This commentary is based on the classroom activity: Gerrard Winstanley the Failed Digger Revolution
Q1: Study sources 2 and 3. Why was Gerrard Winstanley considered to hold radical views on land ownership.
A1: Gerrard Winstanley argued that "in the beginning of time God made the earth". Therefore "landowners either got their land by murder or theft". In this way "man was brought into bondage, and became a greater slave than the beasts of the field were to him."
Q2: Describe what is taking place in source 5. What do do you think Gerrard Winstanley might have said about these events?
A2: Source 5 shows Sir Henry Tichbourne giving free bread to the people who worked for him on his estate. In source 2 Gerrard Winstanley claims that "landowners either got their land by murder of theft." He therefore believed that Tichbourne had no right to own this large estate in Hampshire and that it should be handed over to the whole community. Winstanley also argued that "one man should not teach and rule over another". He would therefore have disapproved of the power that Tichbourne had over his workers. Winstanley believed in social equality and would have disapproved of the contrasts in wealth in this picture. For example, compare the clothes of the Tichbourne family with those worn by their workers.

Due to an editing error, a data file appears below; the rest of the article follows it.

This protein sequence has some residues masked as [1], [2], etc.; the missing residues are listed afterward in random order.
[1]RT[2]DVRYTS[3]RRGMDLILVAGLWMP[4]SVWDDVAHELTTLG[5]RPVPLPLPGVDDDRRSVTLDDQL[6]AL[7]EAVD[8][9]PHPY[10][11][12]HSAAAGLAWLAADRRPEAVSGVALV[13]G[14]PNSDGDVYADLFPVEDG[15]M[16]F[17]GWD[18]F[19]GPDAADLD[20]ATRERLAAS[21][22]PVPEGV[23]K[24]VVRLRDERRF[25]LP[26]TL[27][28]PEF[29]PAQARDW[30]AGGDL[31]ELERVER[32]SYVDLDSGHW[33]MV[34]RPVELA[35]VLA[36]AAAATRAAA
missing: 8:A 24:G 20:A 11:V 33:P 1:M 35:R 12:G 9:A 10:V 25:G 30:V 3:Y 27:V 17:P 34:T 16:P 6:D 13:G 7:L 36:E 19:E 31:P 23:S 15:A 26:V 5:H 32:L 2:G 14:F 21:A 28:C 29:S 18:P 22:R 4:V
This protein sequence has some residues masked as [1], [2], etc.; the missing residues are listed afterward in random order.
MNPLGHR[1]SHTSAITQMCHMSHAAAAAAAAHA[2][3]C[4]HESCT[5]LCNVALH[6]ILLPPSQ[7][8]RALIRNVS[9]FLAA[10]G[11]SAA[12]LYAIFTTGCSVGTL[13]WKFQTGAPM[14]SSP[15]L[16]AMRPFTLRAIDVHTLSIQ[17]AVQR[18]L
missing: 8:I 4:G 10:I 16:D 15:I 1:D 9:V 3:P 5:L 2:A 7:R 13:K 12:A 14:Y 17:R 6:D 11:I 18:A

Q3: Use sources 6, 7, 9 and 10 to explain what is going on in source 8.
A3: The Diggers believed "that the land belonged to the whole people of England" (source 6). In April 1649 a small group of Diggers under the leadership of Gerrard Winstanley (source 9) went to St George's Hill, near Weybridge in Surrey, where "they proceeded to dig and sow seed in the common land" (source 7). Source 8 shows the Diggers taking over the land. It also illustrates the Diggers being "repeatedly attacked and beaten" (source 10).
Q4: Why was the Digger Revolution unsuccessful?
A4: Digger communities were established in Surrey, Northamptonshire, Kent and Buckinghamshire. According to John F. Harrison (source 10) the Diggers had their crops uprooted, their tools destroyed and their houses set on fire. Local magistrates also imposed heavy fines were imposed. These measures were successful and by 1650 the "Digger movement was effectively dead".